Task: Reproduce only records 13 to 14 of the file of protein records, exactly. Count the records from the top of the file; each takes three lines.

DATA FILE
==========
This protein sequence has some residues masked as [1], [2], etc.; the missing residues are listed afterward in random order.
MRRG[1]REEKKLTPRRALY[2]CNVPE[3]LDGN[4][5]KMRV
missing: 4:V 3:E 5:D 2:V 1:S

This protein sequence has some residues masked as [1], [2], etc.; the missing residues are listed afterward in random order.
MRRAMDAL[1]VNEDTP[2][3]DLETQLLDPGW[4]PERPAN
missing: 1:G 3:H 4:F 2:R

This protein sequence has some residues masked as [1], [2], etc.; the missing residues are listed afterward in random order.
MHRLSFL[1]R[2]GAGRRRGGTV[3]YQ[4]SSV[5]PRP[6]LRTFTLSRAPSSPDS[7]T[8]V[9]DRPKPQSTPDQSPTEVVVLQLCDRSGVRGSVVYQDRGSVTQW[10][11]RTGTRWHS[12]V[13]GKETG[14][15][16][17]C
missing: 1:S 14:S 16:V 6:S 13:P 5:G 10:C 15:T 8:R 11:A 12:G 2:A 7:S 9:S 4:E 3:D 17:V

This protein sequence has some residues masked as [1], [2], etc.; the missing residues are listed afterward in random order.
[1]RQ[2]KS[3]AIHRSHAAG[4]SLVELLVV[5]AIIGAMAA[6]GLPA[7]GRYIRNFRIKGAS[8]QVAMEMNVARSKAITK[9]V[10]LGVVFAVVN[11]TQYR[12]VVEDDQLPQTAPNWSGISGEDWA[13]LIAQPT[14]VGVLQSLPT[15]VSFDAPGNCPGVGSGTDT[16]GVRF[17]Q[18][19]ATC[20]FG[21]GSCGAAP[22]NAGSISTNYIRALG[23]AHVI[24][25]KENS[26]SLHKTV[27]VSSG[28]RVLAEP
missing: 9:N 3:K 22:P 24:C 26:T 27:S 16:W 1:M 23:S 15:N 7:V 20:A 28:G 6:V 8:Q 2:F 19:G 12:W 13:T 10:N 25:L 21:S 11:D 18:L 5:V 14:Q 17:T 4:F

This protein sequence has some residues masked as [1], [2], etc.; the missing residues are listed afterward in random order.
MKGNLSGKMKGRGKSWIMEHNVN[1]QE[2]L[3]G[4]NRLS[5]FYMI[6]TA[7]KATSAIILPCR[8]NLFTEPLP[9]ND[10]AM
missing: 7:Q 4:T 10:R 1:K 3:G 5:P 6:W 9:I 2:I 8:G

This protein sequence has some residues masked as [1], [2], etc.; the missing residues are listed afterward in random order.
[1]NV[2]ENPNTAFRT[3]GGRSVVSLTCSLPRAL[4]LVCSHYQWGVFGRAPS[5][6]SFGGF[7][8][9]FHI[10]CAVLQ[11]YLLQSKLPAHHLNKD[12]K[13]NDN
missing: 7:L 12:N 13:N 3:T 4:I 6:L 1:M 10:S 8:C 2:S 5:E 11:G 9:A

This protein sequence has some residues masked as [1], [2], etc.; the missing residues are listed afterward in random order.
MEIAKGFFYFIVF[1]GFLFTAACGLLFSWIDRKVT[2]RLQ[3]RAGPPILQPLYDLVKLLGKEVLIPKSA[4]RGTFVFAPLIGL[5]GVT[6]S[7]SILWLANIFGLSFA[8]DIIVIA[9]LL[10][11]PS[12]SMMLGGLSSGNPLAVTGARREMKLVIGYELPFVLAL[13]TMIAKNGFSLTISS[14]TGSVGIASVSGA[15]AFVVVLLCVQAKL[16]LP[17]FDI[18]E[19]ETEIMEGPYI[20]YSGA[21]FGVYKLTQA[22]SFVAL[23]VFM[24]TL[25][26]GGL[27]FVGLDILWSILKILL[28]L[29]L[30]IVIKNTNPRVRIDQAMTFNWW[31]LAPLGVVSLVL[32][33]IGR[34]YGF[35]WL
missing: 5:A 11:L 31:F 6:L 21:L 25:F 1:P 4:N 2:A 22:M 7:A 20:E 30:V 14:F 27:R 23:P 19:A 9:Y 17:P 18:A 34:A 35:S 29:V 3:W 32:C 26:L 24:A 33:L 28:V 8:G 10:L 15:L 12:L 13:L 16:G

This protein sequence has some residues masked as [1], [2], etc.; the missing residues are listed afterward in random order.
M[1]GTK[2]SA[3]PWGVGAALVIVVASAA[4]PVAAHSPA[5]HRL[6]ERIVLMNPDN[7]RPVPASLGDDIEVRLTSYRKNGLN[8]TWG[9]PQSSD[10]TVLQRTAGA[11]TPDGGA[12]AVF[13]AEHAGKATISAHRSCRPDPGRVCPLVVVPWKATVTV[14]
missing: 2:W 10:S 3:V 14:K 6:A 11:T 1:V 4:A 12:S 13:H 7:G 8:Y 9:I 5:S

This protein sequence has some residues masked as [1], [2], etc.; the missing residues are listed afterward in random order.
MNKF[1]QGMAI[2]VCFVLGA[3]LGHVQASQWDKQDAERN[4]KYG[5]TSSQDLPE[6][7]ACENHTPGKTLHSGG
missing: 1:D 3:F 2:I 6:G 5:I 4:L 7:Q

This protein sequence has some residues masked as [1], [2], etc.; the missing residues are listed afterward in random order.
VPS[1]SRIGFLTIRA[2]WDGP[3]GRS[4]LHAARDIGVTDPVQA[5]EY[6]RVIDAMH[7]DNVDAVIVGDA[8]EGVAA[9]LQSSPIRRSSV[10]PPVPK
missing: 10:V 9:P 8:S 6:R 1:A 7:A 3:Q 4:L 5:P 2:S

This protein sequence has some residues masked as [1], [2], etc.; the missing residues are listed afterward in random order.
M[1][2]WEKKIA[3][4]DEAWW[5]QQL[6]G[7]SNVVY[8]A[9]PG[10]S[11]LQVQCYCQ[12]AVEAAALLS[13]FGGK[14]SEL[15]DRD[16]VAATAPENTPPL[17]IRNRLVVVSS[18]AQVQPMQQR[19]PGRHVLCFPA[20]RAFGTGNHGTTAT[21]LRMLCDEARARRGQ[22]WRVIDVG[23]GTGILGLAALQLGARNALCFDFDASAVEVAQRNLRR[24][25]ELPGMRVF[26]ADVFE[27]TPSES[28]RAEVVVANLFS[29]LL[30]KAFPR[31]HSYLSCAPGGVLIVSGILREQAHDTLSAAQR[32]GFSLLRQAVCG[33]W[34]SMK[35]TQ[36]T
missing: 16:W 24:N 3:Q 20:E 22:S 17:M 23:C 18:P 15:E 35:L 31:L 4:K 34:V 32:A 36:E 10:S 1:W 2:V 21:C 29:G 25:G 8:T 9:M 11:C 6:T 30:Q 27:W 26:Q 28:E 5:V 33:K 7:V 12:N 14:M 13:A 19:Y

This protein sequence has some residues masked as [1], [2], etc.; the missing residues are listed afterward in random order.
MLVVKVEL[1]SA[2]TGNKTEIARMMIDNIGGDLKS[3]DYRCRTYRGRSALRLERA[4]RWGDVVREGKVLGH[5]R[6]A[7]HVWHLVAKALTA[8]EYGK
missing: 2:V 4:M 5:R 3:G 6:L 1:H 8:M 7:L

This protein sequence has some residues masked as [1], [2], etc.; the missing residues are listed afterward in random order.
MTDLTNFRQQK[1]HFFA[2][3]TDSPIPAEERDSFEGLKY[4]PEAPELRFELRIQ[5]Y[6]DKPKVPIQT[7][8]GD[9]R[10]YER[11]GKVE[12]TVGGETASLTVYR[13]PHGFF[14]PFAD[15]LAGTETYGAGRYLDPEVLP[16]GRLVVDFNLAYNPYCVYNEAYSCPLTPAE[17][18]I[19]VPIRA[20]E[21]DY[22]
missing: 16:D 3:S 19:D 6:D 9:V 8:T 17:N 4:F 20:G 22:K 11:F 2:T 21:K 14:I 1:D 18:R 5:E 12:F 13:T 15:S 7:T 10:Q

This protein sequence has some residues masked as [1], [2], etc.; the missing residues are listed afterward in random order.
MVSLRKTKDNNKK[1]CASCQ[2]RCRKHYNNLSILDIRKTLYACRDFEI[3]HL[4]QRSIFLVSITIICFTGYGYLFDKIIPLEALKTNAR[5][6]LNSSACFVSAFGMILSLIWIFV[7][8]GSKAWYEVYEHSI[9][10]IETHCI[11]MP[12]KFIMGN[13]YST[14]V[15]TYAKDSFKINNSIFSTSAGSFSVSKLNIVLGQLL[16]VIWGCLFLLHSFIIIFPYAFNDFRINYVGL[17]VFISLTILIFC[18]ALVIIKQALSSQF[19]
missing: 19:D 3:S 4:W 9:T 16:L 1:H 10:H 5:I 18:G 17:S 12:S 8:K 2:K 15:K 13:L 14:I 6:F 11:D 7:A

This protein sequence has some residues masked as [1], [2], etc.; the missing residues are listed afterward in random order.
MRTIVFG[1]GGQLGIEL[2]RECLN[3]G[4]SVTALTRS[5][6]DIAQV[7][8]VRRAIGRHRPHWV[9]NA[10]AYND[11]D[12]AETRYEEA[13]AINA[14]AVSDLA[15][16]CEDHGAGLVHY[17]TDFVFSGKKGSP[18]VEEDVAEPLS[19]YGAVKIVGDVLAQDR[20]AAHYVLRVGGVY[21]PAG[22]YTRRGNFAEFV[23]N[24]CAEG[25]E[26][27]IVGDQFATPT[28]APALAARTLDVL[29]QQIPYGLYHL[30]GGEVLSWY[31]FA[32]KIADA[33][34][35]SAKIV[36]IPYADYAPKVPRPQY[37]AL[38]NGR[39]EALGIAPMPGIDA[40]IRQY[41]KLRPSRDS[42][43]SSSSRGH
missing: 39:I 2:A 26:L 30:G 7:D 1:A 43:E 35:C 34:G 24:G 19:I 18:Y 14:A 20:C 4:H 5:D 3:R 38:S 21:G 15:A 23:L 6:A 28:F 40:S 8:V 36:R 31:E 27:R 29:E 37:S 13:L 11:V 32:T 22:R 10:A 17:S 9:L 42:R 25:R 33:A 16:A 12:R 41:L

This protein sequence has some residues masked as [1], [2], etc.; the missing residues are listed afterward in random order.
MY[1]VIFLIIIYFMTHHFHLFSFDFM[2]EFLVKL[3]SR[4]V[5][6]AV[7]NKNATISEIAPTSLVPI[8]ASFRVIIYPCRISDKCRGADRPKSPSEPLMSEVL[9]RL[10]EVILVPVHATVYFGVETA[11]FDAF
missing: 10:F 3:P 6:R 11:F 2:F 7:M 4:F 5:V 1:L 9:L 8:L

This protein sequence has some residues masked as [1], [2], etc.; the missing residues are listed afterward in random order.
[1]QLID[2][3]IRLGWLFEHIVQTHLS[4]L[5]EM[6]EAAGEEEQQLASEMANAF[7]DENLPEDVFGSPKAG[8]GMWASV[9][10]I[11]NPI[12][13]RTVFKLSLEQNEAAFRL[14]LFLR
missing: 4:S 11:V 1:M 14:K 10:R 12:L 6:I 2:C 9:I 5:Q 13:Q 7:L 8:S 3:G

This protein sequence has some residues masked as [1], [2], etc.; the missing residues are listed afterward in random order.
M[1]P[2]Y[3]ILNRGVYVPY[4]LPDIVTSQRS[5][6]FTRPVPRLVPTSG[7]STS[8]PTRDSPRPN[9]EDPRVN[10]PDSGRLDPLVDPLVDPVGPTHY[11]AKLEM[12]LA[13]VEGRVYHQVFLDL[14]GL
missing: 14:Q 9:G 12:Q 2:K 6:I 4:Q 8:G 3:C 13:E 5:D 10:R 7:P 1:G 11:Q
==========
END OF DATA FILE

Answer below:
This protein sequence has some residues masked as [1], [2], etc.; the missing residues are listed afterward in random order.
MTDLTNFRQQK[1]HFFA[2][3]TDSPIPAEERDSFEGLKY[4]PEAPELRFELRIQ[5]Y[6]DKPKVPIQT[7][8]GD[9]R[10]YER[11]GKVE[12]TVGGETASLTVYR[13]PHGFF[14]PFAD[15]LAGTETYGAGRYLDPEVLP[16]GRLVVDFNLAYNPYCVYNEAYSCPLTPAE[17][18]I[19]VPIRA[20]E[21]DY[22]
missing: 16:D 3:S 19:D 6:D 9:V 8:T 17:N 4:F 20:G 22:K 11:F 2:T 21:K 14:I 1:D 18:R 5:E 12:F 13:T 15:S 7:T 10:Q

This protein sequence has some residues masked as [1], [2], etc.; the missing residues are listed afterward in random order.
MVSLRKTKDNNKK[1]CASCQ[2]RCRKHYNNLSILDIRKTLYACRDFEI[3]HL[4]QRSIFLVSITIICFTGYGYLFDKIIPLEALKTNAR[5][6]LNSSACFVSAFGMILSLIWIFV[7][8]GSKAWYEVYEHSI[9][10]IETHCI[11]MP[12]KFIMGN[13]YST[14]V[15]TYAKDSFKINNSIFSTSAGSFSVSKLNIVLGQLL[16]VIWGCLFLLHSFIIIFPYAFNDFRINYVGL[17]VFISLTILIFC[18]ALVIIKQALSSQF[19]
missing: 19:D 3:S 4:W 9:T 16:L 1:H 10:H 5:I 18:G 17:S 12:S 8:K 2:K 15:K 13:L 14:I 6:F 11:D 7:A